Event Review: Sergiy Zhuk and Rock and Roll in the Rocket City
On March 3, 2011, Professor Sergiy Zhuk, of Ball State University, presented his book, Rock and Roll in the Rocket City: The West, Identity, and Ideology in Soviet Dniepropetrovsk, 1960-1985 at the University of Toronto’s Munk School for Global Affairs. The book discusses a scarcely explored yet extremely fascinating topic of the influence that Western popular culture exerted on self-identification and the later emergence of nationalism among the population of Dnipropetrovs’k – an industrialized city in southeastern Ukraine.
Zhuk began the discussion with two pieces of Western culture that shook up the youth in the Soviet Dnipropetrovs’k – the 1973 musical “Jesus Christ Superstar” and a song by 70s rock group Deep Purple. These were the first tastes of Western culture the Soviet population could get. Since the government imposed strict regulations on what was to be showed in movie theatres and what was to be played in discos, the young entrepreneurs who managed to obtain and trade copies of recordings of Western music and videos succeeded in making small fortunes. By the end of the Soviet era, these people became the opinion leaders who promoted the new national identity in post-Soviet Ukraine.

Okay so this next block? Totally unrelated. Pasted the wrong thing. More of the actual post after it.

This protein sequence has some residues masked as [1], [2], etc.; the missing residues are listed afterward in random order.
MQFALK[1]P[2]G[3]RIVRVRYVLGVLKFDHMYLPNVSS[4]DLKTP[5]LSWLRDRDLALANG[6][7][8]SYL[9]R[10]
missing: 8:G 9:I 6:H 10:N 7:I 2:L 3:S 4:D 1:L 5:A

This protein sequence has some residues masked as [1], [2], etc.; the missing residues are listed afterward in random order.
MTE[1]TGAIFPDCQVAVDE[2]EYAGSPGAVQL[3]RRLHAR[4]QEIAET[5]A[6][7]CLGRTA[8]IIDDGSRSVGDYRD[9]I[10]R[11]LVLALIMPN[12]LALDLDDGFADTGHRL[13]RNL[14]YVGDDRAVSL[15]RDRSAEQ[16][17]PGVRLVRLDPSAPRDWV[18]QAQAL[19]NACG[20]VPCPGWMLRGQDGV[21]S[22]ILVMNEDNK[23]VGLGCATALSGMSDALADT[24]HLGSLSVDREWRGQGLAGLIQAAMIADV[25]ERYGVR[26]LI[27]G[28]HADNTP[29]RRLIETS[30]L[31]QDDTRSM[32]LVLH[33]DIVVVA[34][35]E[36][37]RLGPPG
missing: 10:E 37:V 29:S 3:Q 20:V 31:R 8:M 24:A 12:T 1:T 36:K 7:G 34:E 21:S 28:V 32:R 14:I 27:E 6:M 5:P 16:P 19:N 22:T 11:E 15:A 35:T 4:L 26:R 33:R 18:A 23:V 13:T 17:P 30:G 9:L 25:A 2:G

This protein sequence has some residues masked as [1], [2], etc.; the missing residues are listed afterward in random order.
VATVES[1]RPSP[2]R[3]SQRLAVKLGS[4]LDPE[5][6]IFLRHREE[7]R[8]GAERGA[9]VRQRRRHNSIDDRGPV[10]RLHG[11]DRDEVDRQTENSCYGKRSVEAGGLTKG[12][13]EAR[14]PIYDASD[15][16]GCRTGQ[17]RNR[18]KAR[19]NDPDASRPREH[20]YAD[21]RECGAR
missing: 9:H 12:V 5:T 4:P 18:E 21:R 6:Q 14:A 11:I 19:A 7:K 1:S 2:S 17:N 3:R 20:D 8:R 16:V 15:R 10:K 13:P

Furthermore, the city Zhuk chose as his case study presents an extremely interesting contingency: though distant from Moscow and therefore lying on the periphery of the Soviet Union, Dnipropetrovs’k was also a major metallurgy centre that manufactured rockets, missiles, and aerospace machinery. This unique feature made Dnipropetrovs’k a “closed city” from 1959 through 1991, which means that foreigners were banned unless they had special permission from high-ranking officials. The strict supervision officials and security services maintained over the city allowed them to track the flow of information to and from the city. This turned Dnipropetrovs’k into a virtual laboratory where the KGB studied how Western influence could change the Soviet mindset of the population.
As Zhuk concludes, the rising influence of Western culture triggered the rethinking of national identity and self-perception among the population, which ultimately gave rise to Ukrainian nationalism. However, another result was that the opinion leaders who came to power after Ukraine gained independence were as double-faced as they were in the times of the USSR – promoting national interests in public and enjoying foreign goods in private.
Sergiy Zhuk is an Associate Professor of History, Ball State University, and a former Title VIII-supported Research Scholar at the Kennan Institute.